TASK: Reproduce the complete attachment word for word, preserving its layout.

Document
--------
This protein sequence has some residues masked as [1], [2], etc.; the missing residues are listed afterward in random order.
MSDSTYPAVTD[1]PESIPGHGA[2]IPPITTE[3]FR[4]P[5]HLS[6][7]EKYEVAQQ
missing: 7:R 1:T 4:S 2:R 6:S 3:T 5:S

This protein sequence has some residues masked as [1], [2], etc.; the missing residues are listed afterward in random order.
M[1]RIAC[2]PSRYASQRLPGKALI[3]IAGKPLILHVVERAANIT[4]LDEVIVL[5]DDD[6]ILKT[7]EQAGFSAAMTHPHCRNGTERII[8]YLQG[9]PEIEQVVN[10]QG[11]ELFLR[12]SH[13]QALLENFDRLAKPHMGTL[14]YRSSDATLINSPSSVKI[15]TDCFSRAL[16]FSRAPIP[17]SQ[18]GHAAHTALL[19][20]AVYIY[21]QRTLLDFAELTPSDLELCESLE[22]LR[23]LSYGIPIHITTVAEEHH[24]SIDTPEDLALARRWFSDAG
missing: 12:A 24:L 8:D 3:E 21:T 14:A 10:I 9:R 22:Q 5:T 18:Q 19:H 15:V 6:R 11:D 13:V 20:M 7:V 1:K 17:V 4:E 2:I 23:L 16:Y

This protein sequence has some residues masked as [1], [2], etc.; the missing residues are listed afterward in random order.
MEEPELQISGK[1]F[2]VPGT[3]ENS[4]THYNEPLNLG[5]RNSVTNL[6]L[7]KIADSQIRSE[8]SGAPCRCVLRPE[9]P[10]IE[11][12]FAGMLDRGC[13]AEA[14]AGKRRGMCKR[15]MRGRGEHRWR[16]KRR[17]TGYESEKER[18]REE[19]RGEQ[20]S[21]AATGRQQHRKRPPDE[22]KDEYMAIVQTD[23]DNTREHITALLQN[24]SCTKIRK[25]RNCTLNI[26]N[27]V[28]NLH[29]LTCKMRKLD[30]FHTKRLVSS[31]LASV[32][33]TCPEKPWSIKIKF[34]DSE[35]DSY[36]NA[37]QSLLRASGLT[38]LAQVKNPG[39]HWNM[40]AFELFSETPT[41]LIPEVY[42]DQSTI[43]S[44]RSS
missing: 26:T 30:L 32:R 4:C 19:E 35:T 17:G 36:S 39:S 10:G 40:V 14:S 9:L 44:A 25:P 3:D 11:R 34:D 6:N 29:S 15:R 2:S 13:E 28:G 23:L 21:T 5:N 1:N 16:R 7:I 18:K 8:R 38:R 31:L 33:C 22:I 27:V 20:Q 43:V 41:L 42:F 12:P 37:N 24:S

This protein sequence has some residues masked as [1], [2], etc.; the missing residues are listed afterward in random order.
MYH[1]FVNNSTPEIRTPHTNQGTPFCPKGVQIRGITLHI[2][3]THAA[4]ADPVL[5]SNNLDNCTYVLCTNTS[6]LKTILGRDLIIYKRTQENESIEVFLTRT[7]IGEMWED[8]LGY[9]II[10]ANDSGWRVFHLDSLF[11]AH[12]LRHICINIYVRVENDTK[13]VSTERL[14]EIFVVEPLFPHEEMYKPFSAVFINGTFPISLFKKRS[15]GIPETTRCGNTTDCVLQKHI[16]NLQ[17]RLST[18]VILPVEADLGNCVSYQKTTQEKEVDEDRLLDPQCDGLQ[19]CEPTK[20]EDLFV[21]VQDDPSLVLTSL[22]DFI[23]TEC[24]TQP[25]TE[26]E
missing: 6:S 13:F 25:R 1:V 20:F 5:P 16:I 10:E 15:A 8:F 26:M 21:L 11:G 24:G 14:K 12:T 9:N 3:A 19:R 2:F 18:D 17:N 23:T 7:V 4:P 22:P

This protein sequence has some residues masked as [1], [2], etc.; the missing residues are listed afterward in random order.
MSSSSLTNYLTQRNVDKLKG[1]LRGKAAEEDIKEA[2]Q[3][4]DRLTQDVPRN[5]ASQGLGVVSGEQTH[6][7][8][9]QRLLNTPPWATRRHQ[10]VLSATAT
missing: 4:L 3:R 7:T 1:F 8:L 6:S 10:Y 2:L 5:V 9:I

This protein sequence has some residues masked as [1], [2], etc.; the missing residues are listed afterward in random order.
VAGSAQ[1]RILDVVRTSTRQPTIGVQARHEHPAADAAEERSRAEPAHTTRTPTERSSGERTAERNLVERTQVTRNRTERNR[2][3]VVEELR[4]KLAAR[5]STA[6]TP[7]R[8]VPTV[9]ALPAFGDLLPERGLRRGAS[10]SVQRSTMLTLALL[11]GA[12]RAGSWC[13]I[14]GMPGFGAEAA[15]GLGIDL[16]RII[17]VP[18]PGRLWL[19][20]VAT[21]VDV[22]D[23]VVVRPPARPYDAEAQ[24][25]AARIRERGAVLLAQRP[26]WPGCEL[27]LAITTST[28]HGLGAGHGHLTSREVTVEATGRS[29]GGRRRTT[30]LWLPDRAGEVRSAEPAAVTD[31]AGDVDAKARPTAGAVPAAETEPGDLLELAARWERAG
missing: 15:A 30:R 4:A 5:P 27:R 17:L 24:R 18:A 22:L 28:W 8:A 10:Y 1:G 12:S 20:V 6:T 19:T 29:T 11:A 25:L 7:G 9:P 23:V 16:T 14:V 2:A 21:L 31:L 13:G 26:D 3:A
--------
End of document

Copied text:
This protein sequence has some residues masked as [1], [2], etc.; the missing residues are listed afterward in random order.
MSDSTYPAVTD[1]PESIPGHGA[2]IPPITTE[3]FR[4]P[5]HLS[6][7]EKYEVAQQ
missing: 7:R 1:T 4:S 2:R 6:S 3:T 5:S

This protein sequence has some residues masked as [1], [2], etc.; the missing residues are listed afterward in random order.
M[1]RIAC[2]PSRYASQRLPGKALI[3]IAGKPLILHVVERAANIT[4]LDEVIVL[5]DDD[6]ILKT[7]EQAGFSAAMTHPHCRNGTERII[8]YLQG[9]PEIEQVVN[10]QG[11]ELFLR[12]SH[13]QALLENFDRLAKPHMGTL[14]YRSSDATLINSPSSVKI[15]TDCFSRAL[16]FSRAPIP[17]SQ[18]GHAAHTALL[19][20]AVYIY[21]QRTLLDFAELTPSDLELCESLE[22]LR[23]LSYGIPIHITTVAEEHH[24]SIDTPEDLALARRWFSDAG
missing: 12:A 24:L 8:D 3:E 21:T 14:A 10:I 9:R 22:Q 5:T 18:Q 19:H 15:V 6:R 11:D 13:V 20:M 7:V 1:K 17:V 4:E 2:I 23:L 16:Y

This protein sequence has some residues masked as [1], [2], etc.; the missing residues are listed afterward in random order.
MEEPELQISGK[1]F[2]VPGT[3]ENS[4]THYNEPLNLG[5]RNSVTNL[6]L[7]KIADSQIRSE[8]SGAPCRCVLRPE[9]P[10]IE[11][12]FAGMLDRGC[13]AEA[14]AGKRRGMCKR[15]MRGRGEHRWR[16]KRR[17]TGYESEKER[18]REE[19]RGEQ[20]S[21]AATGRQQHRKRPPDE[22]KDEYMAIVQTD[23]DNTREHITALLQN[24]SCTKIRK[25]RNCTLNI[26]N[27]V[28]NLH[29]LTCKMRKLD[30]FHTKRLVSS[31]LASV[32][33]TCPEKPWSIKIKF[34]DSE[35]DSY[36]NA[37]QSLLRASGLT[38]LAQVKNPG[39]HWNM[40]AFELFSETPT[41]LIPEVY[42]DQSTI[43]S[44]RSS
missing: 26:T 30:L 32:R 4:C 19:E 35:T 17:G 36:S 39:S 10:G 40:V 14:S 9:L 44:A 25:P 3:D 11:R 34:D 6:N 29:S 15:R 2:S 13:E 28:G 23:L 21:T 5:N 1:N 16:R 7:I 18:K 8:R 38:R 31:L 33:C 22:I 27:V 20:Q 43:V 41:L 42:F 12:P 37:N 24:S

This protein sequence has some residues masked as [1], [2], etc.; the missing residues are listed afterward in random order.
MYH[1]FVNNSTPEIRTPHTNQGTPFCPKGVQIRGITLHI[2][3]THAA[4]ADPVL[5]SNNLDNCTYVLCTNTS[6]LKTILGRDLIIYKRTQENESIEVFLTRT[7]IGEMWED[8]LGY[9]II[10]ANDSGWRVFHLDSLF[11]AH[12]LRHICINIYVRVENDTK[13]VSTERL[14]EIFVVEPLFPHEEMYKPFSAVFINGTFPISLFKKRS[15]GIPETTRCGNTTDCVLQKHI[16]NLQ[17]RLST[18]VILPVEADLGNCVSYQKTTQEKEVDEDRLLDPQCDGLQ[19]CEPTK[20]EDLFV[21]VQDDPSLVLTSL[22]DFI[23]TEC[24]TQP[25]TE[26]E
missing: 6:S 13:F 25:R 1:V 20:F 5:P 16:I 10:E 15:A 8:F 26:M 21:L 11:G 24:G 14:K 12:T 9:N 3:A 19:R 2:F 18:D 17:N 23:T 7:V 4:P 22:P

This protein sequence has some residues masked as [1], [2], etc.; the missing residues are listed afterward in random order.
MSSSSLTNYLTQRNVDKLKG[1]LRGKAAEEDIKEA[2]Q[3][4]DRLTQDVPRN[5]ASQGLGVVSGEQTH[6][7][8][9]QRLLNTPPWATRRHQ[10]VLSATAT
missing: 4:L 3:R 7:T 1:F 8:L 6:S 10:Y 2:L 5:V 9:I

This protein sequence has some residues masked as [1], [2], etc.; the missing residues are listed afterward in random order.
VAGSAQ[1]RILDVVRTSTRQPTIGVQARHEHPAADAAEERSRAEPAHTTRTPTERSSGERTAERNLVERTQVTRNRTERNR[2][3]VVEELR[4]KLAAR[5]STA[6]TP[7]R[8]VPTV[9]ALPAFGDLLPERGLRRGAS[10]SVQRSTMLTLALL[11]GA[12]RAGSWC[13]I[14]GMPGFGAEAA[15]GLGIDL[16]RII[17]VP[18]PGRLWL[19][20]VAT[21]VDV[22]D[23]VVVRPPARPYDAEAQ[24][25]AARIRERGAVLLAQRP[26]WPGCEL[27]LAITTST[28]HGLGAGHGHLTSREVTVEATGRS[29]GGRRRTT[30]LWLPDRAGEVRSAEPAAVTD[31]AGDVDAKARPTAGAVPAAETEPGDLLELAARWERAG
missing: 15:A 30:R 4:A 5:P 27:R 17:L 24:R 18:A 22:L 28:W 8:A 10:Y 1:G 12:S 20:V 6:T 19:T 29:T 11:A 25:L 7:G 9:P 23:V 16:T 14:V 2:A 21:L 31:L 13:G 26:D 3:A